With  conventional bank loans, the banker is  mainly  worried about the borrower's projected cash flow, which will  supply the funds to repay the loan.  For this reason, bankers pay especially close attention to the borrower's balance sheet and income statement  so as to gauge future cash flow. Asset-based lenders,  however, are  mainly  worried about the performance of the assets being pledged as collateral, be they machinery, inventory or accounts receivable.


So before lending, asset-based lenders will  typically have machinery or equipment independently valued by an appraiser. For inventory-backed loans, they  commonly  demand regular reports on inventory levels,  together with liquidation valuations of the raw and finished inventory. And for loans backed by accounts receivable, they  generally perform  in-depth analyses of the eligibility of the collateral based on past due, concentrations and quality of the debtor base. But  compared with banks, they  typically do not place tenuous financial covenants on loans (e.g., a maximum debt-to-EBITDA ratio).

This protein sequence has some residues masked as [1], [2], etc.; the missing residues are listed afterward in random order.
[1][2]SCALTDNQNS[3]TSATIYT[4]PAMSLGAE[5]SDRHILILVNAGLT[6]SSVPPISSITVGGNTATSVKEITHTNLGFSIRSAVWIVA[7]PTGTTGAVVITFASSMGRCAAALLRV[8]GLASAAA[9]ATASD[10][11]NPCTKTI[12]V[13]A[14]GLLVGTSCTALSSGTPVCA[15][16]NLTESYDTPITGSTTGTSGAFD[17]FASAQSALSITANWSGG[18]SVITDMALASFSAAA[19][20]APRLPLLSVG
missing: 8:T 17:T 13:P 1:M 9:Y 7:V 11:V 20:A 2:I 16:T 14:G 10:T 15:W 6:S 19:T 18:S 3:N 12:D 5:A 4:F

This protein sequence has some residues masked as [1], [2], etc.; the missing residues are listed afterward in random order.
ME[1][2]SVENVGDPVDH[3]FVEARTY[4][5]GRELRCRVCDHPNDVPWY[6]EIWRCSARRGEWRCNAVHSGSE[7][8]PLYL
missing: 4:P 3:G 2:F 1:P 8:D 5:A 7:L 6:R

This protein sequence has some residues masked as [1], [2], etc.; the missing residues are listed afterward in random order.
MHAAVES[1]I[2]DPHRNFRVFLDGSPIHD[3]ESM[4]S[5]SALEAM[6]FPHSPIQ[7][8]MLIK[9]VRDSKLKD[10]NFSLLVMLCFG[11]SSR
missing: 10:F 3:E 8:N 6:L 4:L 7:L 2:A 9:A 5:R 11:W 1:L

Asset-Based Lending: The Nuts and Bolts


Asset-based lending is  effectively an umbrella term that  includes several different  varieties of loans that are secured by the assets of the borrower. The two  main types of asset-based loans are factoring and accounts receivable (A/R) financing.


 Receivable Factoring is the outright purchase of a business' outstanding accounts receivable by a commercial finance company (or factor).  Normally, the factor will advance the business between 70 and 90 percent of the value of the receivable  at the moment of purchase; the balance, less the factoring fee, is released when the invoice is collected. The  invoice discounting fee typically ranges from 1.5-3 .0 percent, depending on such  things as the collection risk and how many days the funds are in use.


Under a  contract, the business can usually  decide on which invoices to sell to the  invoice factoring company.  As soon as it purchases an invoice, the  factoring company  deals with the receivable until it is paid. The  invoice factoring company will essentially become the business' defacto credit manager and A/R department, " completing credit checks, analyzing credit reports, and mailing and documenting invoices and payments.".


A/R financing,  on the other hand, is more like a  typical bank loan,   with some  chief differences.  Even though bank loans may be secured by  several kinds of collateral including equipment, real estate and/or the personal assets of the business owner, A/R financing is backed strictly by a pledge of the business' outstanding accounts receivable.